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Within the Poem “Everyone Needs Someone”

Sometimes it is easier to write a poem than an entire non-fictional story due to memories connected to the story. I wrote the following poem long before I was willing to look into the meaning behind it. But one day, I became willing to share with myself and others what was deep within the poem.

Everyone Needs Someone

My granddaddy was Cherokee
with eyes and hair black as tar 
and shiny as a crow's back.
My Irish grandmother said
I looked like him.
I hoped so because I liked him.

Memories of my paternal Cherokee granddaddy often float into my mind. I see his faint outline in a ragged gray suit and worn fedora hat as he stands on a street corner in front of my grandmother's tiny shotgun house. He is drunk and smiling. I am five years old, and he tells me not to trust white people. "They'll take everything you've got and then give you something else so they can take that away, too," he says.   Although I was taught never to look into his eyes or speak back, I can hear the screaming in my heart, "But my mama is white!"

I liked the way his voice sounded
like soft running water over smooth pebbles
whenever he would tell me to ignore
the poor (like us) Black children living down the road
whenever they would laugh, point at us and demand,
"Talk some Mexican!"

Granddaddy stood five-feet-four inches and was slight of stature. "Paper-sack-brown" was how my family described his coloring. Shiny, crow-black hair and eyes. When drunk, he called himself “a full Cherokee." I don’t think he meant full-blooded as he also carried some Irish blood, but it was obvious he was delighted to be American Indian. Many times people mistook him for one of the Mexicans who came to the rich bottomlands of western Tennessee every fall to pick cotton. He never bothered to correct them.

When I was growing up  during the fifties, it wasn't as acceptable to be American Indian as it is now. There were no "Dances with Wolves"  or other movies over which non-Indians romanticized. No one was looking to become a "medicine healer,”  "shaman," or "pipe carrier" overnight. And very few who wanted to claim Indianness in order to escape the accusation of the raping of the environment. Indians and other minorities were looked down on even more so than today. I still carry a bit of the pain of having Indian blood, although I have learned it is not only my pain I am carrying, but also Granddaddy's and those who have gone before.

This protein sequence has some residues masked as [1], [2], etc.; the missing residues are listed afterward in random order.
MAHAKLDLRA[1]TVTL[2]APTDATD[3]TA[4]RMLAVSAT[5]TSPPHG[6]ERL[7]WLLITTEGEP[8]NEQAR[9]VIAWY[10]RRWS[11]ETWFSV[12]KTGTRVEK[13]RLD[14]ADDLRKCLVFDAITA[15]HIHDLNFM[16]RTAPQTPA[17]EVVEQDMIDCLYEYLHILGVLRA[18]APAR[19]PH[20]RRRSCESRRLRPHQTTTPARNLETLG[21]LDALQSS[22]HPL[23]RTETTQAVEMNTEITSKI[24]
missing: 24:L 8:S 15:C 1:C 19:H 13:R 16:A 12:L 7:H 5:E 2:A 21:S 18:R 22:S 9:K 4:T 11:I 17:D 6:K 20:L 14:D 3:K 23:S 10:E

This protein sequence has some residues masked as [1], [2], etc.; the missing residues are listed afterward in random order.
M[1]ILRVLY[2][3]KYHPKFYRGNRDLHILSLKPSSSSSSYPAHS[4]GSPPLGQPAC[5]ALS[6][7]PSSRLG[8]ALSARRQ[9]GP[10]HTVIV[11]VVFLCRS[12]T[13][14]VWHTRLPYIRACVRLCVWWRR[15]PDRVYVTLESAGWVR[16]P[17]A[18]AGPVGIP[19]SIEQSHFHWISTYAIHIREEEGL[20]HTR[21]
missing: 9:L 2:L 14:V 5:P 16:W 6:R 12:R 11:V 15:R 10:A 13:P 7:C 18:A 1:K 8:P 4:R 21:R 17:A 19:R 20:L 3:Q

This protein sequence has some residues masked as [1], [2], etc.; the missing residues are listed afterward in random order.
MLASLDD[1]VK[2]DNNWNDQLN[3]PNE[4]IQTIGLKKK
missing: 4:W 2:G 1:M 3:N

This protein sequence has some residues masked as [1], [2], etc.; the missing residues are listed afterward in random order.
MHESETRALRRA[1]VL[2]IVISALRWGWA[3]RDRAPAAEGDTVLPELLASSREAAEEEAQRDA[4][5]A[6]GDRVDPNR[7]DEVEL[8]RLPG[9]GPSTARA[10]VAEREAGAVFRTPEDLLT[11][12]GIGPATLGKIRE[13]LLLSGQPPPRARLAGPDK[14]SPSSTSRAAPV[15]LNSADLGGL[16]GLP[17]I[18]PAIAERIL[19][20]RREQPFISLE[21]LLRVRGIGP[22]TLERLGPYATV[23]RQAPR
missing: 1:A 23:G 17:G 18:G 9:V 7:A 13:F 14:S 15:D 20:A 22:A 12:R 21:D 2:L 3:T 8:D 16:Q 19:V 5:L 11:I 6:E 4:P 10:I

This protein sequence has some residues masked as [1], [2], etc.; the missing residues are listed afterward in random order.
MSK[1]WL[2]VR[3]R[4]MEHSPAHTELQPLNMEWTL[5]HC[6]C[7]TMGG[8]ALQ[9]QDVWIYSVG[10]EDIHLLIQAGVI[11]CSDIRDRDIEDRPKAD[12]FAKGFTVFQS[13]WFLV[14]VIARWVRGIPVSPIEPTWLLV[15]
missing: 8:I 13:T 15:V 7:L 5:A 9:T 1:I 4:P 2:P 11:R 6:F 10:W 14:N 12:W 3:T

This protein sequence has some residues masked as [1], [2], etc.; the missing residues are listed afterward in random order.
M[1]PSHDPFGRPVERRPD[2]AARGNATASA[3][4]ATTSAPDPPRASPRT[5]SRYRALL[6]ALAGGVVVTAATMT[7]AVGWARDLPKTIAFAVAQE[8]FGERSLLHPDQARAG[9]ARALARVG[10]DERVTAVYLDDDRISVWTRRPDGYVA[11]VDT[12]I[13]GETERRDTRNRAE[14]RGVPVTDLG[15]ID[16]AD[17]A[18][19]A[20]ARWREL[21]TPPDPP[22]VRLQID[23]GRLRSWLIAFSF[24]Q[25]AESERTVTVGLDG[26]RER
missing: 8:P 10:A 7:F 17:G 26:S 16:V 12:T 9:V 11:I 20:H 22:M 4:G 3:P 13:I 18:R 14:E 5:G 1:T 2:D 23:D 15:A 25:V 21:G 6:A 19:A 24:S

he would tell me,
touching my crying eyes with a copper-colored hand,
"it's better not to claim you're Indian
in these parts of Tennessee.
Everyone needs someone to look down on.

I am sure at one time Granddaddy was extremely proud of his Indianness, but because others constantly put him down, this changed. People often make fun of what they don't understand.  Granddaddy preferred to pray down by the Obion and Forked Deer rivers or in the woods. I think these were the only two places he felt safe and at peace with the world. He was often ridiculed and, more often, ignored. Indifference is so much worse than hate.

But Granddaddy died long before I learned
the truths behind stockade forts made of greed
thousands of tears trailing in the snow
unwanted lands reserved
the ridiculous act of termination
and the never-ending stings of discrimination.

Long before he finished telling me the stories
of how our family had to hide out in the caves
of western North Carolina.
Long before the Cherokee blood in my veins
began to truly overflow the Irish.  


When Granddaddy passed to Spirit, I was still quite young. My parents were divorced, and my dad, who never wanted to talk about being Indian, moved out West. For a long time, I wandered through my life searching for a way to belong to two worlds. Writing and publishing the writings of others carrying Indigenous blood has helped me build the bridge.

And when he died
his eyes no longer shone, his hair was dirty, matted,
and the smooth stones in his voice were muddied gravel.
Granddaddy died drunk and alone
speaking his language to the stars.

Conceivably, Granddaddy was right about everyone needing someone to look down on to feel better about the odds life presents.  If so, then are we all possibly the same inside, regardless of race, skin color, or social status? Is the idea of needing someone to look down on a Jungian theory? Perhaps. I'm almost certain Granddaddy never heard of Carl Jung, but he sure knew how to read the hearts of others. Maybe we all should look into our own hearts and see if we are indeed looking down on others, and if we are, ask ourselves why.  Isn't it time we concentrate on the similarities we share instead of the differences? To realize we are all part of the whole? This just might be one of the answers to stopping some of the hate in the world.

     Think about this the next time you feel judged or are told you are “less than.”  Or, are tempted to do this to another. After all, we are all in these crazy times together. And I’m sure Grandaddy would still feel the same about life now as he did then. He sure taught me a lot, sometimes with words, and sometimes with silence.

MariJo Moore is a poet/writer/anthologist/publisher/artist/spiritual adviser of Cherokee/Irish descent. She has authored over 27 books including novels, poetry, books of short stories, books of quotes, and compiled and edited various anthologies of Indigenous writings such as Genocide of the Mind, Unraveling the Spreading Cloth of Time - Indigenous Thoughts Concerning the Universe, dedicated to Vine Deloria, Jr and  and Power of the Storm: Indigenous Voices, Visions, and Determination dedicated to John Trudell. The recipient of various literary and publishing awards, her essays, poems, artwork and editorial commentaries have appeared in many magazines, anthologies, newspapers and online. She resides in Asheville, NC.